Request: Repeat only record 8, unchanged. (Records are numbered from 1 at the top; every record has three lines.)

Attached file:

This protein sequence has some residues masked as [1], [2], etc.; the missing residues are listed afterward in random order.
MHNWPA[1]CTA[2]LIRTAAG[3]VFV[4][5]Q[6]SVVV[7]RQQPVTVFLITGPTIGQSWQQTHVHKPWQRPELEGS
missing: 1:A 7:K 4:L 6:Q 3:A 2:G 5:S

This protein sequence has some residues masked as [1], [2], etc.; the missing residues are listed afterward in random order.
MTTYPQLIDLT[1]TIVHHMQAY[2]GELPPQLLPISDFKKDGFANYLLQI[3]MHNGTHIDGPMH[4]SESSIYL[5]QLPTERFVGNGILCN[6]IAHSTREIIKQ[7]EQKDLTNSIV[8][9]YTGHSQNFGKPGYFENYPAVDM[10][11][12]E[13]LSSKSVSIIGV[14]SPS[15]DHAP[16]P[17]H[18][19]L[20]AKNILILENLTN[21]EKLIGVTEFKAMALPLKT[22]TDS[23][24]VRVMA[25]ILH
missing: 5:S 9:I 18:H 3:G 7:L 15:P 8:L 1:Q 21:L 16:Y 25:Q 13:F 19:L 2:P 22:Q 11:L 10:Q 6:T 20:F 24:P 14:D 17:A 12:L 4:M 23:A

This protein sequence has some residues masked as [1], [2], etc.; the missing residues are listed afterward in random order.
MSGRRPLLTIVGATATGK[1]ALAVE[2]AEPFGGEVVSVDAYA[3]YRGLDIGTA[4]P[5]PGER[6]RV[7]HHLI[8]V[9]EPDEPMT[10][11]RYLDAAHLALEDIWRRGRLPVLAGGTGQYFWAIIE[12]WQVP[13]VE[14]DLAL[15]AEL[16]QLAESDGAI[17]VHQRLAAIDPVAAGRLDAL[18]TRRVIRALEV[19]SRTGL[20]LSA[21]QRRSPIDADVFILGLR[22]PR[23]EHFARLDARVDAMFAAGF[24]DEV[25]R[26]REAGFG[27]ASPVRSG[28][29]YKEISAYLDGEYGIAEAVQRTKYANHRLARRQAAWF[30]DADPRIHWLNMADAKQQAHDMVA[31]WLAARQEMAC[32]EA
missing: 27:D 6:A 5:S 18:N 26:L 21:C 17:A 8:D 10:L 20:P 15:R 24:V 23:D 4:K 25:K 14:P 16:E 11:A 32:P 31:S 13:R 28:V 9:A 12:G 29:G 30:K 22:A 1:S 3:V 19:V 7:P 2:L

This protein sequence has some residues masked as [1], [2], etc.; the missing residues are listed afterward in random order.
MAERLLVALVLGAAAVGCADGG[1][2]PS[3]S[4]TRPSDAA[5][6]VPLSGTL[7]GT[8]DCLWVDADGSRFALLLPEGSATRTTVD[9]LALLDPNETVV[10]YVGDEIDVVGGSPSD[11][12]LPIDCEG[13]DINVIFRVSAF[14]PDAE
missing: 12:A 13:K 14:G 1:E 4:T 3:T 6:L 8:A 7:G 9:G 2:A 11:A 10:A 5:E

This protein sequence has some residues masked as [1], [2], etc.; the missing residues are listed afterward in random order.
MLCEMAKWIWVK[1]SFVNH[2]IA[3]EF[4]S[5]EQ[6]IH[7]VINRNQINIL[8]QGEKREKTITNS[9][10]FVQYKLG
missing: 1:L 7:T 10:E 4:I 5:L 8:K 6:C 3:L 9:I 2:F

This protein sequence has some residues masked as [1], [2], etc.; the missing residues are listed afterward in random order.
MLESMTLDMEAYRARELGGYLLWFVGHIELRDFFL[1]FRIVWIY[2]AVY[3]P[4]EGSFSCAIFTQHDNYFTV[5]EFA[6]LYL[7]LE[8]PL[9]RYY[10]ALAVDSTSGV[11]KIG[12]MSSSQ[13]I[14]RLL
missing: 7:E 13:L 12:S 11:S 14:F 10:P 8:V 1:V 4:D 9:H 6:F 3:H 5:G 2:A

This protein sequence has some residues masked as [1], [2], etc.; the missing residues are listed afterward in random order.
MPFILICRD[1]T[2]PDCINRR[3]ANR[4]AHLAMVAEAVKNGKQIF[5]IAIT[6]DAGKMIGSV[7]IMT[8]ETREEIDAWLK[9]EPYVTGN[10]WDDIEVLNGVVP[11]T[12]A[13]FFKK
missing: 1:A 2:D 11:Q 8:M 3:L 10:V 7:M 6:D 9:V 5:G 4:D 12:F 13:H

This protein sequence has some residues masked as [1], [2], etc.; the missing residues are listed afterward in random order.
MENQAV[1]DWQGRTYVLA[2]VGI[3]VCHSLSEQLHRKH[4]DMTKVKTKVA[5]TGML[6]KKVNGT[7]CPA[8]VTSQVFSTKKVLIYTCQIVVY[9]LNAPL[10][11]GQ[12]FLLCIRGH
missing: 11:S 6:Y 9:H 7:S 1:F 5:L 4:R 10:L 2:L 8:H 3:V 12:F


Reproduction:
This protein sequence has some residues masked as [1], [2], etc.; the missing residues are listed afterward in random order.
MENQAV[1]DWQGRTYVLA[2]VGI[3]VCHSLSEQLHRKH[4]DMTKVKTKVA[5]TGML[6]KKVNGT[7]CPA[8]VTSQVFSTKKVLIYTCQIVVY[9]LNAPL[10][11]GQ[12]FLLCIRGH
missing: 11:S 6:Y 9:H 7:S 1:F 5:L 4:R 10:L 2:L 8:H 3:V 12:F